The Life of Lam-ang (an Iloko epic)

Complete Text (in English)

Listen then while I narrate at length
The life of Lam-ang
Because his mother conceived him that month.

She did not abstain from any edible fruit:
Tamarind fruits tender and thin as bamboo strings,
Kamias, daldaligan,

Oranges and pomelos;
Butcher fish, stripped bass, fishes of all sorts;
Clams and bivalves big as plates,

Maratangtang and sea urchins;
Sea algae, aragan and arosip;
Shucked oysters, crayfish caught with net;

Blue crabs baited with salelem,
Deer tracked down and killed, boar trapped.
All of these she tasted on her eating binge.
Until Namungan, the woman Unnayan,
Wife of Don Juan Panganiban,
Was done conceiving.

And when they had made whole
A new soul,
Her womb grew bigger.
Listen, my husband Don Juan,
Go check on our bamboo groves
In the mountain of Capariaan.

Then make me my reclining bed
The bed I shall use
Right after giving birth.

Being God-given, my husband Don Juan,
The custom cannot be gainsaid.
So go cut me some mature bamboo shoots.

He prepared to leave and once there
Went around the grove.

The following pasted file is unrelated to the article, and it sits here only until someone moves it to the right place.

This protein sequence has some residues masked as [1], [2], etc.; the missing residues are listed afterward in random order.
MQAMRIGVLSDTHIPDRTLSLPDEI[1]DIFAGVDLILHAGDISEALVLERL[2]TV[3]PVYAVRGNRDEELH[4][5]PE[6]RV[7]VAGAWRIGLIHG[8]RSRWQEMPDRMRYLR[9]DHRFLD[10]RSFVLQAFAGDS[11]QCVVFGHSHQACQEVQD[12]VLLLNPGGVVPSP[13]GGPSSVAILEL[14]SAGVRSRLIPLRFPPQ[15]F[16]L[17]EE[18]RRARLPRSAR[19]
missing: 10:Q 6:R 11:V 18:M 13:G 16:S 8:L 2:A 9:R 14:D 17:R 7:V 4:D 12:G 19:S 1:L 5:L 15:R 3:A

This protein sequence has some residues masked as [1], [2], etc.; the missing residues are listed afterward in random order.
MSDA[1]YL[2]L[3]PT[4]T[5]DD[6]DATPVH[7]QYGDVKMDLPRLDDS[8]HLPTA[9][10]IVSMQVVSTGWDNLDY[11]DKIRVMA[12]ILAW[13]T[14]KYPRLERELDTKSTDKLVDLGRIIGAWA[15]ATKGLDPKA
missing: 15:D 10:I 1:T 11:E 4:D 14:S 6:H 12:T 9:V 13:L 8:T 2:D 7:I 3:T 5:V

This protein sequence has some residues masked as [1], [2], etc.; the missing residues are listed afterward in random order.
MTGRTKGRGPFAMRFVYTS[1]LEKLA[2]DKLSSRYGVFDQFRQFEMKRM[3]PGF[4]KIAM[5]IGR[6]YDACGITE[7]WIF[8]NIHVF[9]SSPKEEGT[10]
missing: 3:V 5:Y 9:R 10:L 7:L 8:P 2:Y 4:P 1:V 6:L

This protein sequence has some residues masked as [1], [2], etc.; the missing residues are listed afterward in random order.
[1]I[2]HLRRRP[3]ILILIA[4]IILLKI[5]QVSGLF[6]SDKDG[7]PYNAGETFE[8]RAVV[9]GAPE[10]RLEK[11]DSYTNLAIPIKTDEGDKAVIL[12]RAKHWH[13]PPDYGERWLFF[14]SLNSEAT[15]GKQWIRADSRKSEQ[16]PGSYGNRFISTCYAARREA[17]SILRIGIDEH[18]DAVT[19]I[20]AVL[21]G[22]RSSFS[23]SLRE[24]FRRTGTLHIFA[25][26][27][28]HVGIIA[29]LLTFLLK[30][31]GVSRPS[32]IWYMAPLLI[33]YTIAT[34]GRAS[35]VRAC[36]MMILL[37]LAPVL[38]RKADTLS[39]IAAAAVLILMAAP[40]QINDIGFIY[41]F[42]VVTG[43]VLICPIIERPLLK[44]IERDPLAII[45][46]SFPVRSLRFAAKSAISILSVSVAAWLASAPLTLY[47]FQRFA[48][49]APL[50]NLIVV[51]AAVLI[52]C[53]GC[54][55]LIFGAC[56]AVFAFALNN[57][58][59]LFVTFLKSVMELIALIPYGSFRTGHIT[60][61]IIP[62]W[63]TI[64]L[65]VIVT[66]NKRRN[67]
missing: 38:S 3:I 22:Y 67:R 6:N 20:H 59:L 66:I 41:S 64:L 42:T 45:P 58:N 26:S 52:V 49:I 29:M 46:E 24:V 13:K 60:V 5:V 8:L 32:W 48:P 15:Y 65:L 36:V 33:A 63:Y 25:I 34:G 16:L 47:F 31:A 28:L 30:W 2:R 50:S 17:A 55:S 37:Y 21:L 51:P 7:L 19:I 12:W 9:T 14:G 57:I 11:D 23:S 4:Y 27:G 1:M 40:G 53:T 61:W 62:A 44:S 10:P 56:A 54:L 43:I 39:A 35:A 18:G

Then he hailed the strong winds.

As well as the torrential rains
And cavernous clouds.
Lightning and thunder came in waves,

Hitting the groves again and again
Till it looked like the choicest shoots
Had been cut down by a trained bamboo cutter.

It is unseemly, such a shame
For me to carry you, bamboos.

They thus went ahead, Don Juan behind them.

Having reached the home he came down from,
In the town of Nalbuan,
The bamboos arranged themselves in the yard.

My husband Don Juan,
Let my reclining bed be of hardwood:
This part of molave and gastan;

That part of dangla and guava,
Whose barks have been skinned,
Then buy me a pot, husband Don Juan,

And a stove to heat my bath-water.
And a one-man pot too
For our child’s umbilical cord.

And having procured all these, he trekked
To the blackest mountain, upstream
To fight the Igorots there.

And when her time came
To deliver the blood made whole,
There was not one who was not called:

The masseuse-midwife, the fish-hooker, Alisot;
The diver Marcos; Pasho the rich man.
Since none of them could induce delivery

They remembered the woman
Shrivelled with age,
For she was known for her strong fingers.

The baby started to talk as soon as the
old woman delivered him.
Namungan, my mother,
Let my name be Lam-ang when you
have me baptized.


Learn this Filipino word: